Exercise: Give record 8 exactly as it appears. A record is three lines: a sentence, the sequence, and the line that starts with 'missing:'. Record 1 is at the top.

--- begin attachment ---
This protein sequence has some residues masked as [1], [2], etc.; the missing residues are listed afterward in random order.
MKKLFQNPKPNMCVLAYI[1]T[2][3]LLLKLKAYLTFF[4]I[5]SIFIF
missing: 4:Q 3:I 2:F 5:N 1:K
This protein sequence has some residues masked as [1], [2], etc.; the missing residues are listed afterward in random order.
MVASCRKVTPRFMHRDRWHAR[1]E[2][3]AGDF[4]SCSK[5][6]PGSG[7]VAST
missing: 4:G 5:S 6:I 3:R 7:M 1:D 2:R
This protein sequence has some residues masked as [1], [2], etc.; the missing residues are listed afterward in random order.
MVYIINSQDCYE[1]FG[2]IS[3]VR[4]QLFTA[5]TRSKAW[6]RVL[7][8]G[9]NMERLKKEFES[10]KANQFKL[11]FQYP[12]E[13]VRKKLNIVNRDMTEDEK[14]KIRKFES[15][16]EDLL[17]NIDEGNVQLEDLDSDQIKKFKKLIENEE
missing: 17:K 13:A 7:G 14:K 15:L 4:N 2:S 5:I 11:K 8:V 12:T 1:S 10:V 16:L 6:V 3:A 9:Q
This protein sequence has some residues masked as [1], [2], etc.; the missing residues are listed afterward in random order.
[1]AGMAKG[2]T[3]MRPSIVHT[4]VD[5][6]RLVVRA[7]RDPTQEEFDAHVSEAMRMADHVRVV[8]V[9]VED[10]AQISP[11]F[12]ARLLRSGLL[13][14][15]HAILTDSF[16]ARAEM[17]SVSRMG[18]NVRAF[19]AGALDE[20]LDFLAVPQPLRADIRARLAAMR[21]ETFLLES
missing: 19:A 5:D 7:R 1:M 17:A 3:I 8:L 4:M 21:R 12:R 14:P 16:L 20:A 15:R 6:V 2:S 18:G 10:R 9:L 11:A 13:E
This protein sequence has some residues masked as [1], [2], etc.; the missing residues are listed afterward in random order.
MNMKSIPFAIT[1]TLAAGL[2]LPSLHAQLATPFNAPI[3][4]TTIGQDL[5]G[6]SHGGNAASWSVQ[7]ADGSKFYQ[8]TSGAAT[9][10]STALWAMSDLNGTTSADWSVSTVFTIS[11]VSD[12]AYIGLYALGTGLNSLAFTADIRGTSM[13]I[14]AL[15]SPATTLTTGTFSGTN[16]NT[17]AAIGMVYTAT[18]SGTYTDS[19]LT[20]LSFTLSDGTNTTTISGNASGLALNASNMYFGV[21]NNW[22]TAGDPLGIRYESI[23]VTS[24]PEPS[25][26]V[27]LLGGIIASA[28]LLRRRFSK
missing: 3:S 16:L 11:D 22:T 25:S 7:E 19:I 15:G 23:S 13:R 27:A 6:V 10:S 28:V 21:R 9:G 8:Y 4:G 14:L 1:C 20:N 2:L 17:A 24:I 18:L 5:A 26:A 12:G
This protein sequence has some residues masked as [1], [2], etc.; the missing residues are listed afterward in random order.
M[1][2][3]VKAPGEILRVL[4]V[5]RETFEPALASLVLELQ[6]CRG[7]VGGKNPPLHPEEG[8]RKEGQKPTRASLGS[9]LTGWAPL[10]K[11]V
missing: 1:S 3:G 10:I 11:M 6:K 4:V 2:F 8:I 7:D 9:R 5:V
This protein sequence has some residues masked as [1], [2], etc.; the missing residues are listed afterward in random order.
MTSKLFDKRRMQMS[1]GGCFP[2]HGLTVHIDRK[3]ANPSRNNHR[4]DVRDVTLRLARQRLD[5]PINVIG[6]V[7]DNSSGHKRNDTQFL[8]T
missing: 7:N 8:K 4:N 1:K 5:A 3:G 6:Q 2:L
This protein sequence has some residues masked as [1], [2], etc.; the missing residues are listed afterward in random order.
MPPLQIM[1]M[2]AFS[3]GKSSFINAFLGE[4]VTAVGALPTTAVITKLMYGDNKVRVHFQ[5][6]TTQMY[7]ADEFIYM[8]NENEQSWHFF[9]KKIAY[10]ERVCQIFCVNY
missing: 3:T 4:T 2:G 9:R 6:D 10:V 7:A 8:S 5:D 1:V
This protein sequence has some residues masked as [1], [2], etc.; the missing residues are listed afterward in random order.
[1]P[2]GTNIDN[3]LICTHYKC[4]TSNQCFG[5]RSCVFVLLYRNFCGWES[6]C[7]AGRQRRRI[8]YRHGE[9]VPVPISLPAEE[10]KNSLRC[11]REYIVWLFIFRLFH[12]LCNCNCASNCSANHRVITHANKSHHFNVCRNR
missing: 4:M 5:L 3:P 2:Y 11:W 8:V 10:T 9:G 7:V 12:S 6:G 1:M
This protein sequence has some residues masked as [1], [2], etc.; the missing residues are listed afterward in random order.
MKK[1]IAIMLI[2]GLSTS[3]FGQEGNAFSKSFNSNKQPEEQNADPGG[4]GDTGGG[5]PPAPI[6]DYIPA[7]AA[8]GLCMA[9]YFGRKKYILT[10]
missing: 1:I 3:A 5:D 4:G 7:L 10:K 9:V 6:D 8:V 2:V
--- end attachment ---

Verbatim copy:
This protein sequence has some residues masked as [1], [2], etc.; the missing residues are listed afterward in random order.
MPPLQIM[1]M[2]AFS[3]GKSSFINAFLGE[4]VTAVGALPTTAVITKLMYGDNKVRVHFQ[5][6]TTQMY[7]ADEFIYM[8]NENEQSWHFF[9]KKIAY[10]ERVCQIFCVNY
missing: 3:T 4:T 2:G 9:R 6:D 10:V 7:A 8:S 5:D 1:V